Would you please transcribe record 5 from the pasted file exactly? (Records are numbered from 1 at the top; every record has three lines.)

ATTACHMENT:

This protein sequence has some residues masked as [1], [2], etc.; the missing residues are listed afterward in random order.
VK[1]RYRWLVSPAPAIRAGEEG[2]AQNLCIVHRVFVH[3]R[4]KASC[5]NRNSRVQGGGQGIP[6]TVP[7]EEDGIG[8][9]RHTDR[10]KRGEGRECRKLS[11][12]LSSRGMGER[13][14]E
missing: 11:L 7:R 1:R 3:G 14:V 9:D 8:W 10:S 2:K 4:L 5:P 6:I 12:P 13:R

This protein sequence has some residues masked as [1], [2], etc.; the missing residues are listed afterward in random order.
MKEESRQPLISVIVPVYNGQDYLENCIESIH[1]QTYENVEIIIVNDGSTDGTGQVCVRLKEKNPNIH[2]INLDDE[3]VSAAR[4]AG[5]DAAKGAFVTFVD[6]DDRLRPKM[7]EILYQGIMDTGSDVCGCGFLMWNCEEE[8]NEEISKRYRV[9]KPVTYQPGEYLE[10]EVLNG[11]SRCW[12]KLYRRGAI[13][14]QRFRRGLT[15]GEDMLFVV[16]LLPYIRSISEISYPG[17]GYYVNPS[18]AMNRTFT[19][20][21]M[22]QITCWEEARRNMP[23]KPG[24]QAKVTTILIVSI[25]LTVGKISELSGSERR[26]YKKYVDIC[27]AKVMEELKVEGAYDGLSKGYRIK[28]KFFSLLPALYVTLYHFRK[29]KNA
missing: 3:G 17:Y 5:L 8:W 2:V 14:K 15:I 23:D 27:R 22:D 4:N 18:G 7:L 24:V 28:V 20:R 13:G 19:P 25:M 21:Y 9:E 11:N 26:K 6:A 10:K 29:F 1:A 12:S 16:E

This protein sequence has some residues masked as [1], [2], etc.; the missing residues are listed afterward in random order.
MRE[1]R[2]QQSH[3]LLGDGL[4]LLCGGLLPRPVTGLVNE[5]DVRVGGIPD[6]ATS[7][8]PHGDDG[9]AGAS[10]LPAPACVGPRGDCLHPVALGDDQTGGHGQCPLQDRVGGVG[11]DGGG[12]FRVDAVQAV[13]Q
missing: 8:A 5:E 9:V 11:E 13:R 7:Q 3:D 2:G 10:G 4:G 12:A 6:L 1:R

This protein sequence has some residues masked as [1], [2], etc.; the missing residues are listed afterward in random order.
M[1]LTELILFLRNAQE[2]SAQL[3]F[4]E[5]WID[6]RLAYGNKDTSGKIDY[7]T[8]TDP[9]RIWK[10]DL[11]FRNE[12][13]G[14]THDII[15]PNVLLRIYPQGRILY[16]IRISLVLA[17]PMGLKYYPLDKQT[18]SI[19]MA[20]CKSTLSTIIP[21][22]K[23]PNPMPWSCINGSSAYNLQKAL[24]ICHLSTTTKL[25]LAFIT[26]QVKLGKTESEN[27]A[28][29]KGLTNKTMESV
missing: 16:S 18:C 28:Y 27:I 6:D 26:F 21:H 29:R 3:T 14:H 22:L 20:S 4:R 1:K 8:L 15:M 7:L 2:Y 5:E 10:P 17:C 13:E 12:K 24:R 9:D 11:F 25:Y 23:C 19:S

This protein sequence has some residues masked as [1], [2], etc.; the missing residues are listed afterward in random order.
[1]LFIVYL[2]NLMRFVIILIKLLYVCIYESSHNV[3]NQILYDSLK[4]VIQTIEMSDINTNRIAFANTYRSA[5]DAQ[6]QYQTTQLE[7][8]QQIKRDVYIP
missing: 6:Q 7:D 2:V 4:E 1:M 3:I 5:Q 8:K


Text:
This protein sequence has some residues masked as [1], [2], etc.; the missing residues are listed afterward in random order.
[1]LFIVYL[2]NLMRFVIILIKLLYVCIYESSHNV[3]NQILYDSLK[4]VIQTIEMSDINTNRIAFANTYRSA[5]DAQ[6]QYQTTQLE[7][8]QQIKRDVYIP
missing: 6:Q 7:D 2:V 4:E 1:M 3:I 5:Q 8:K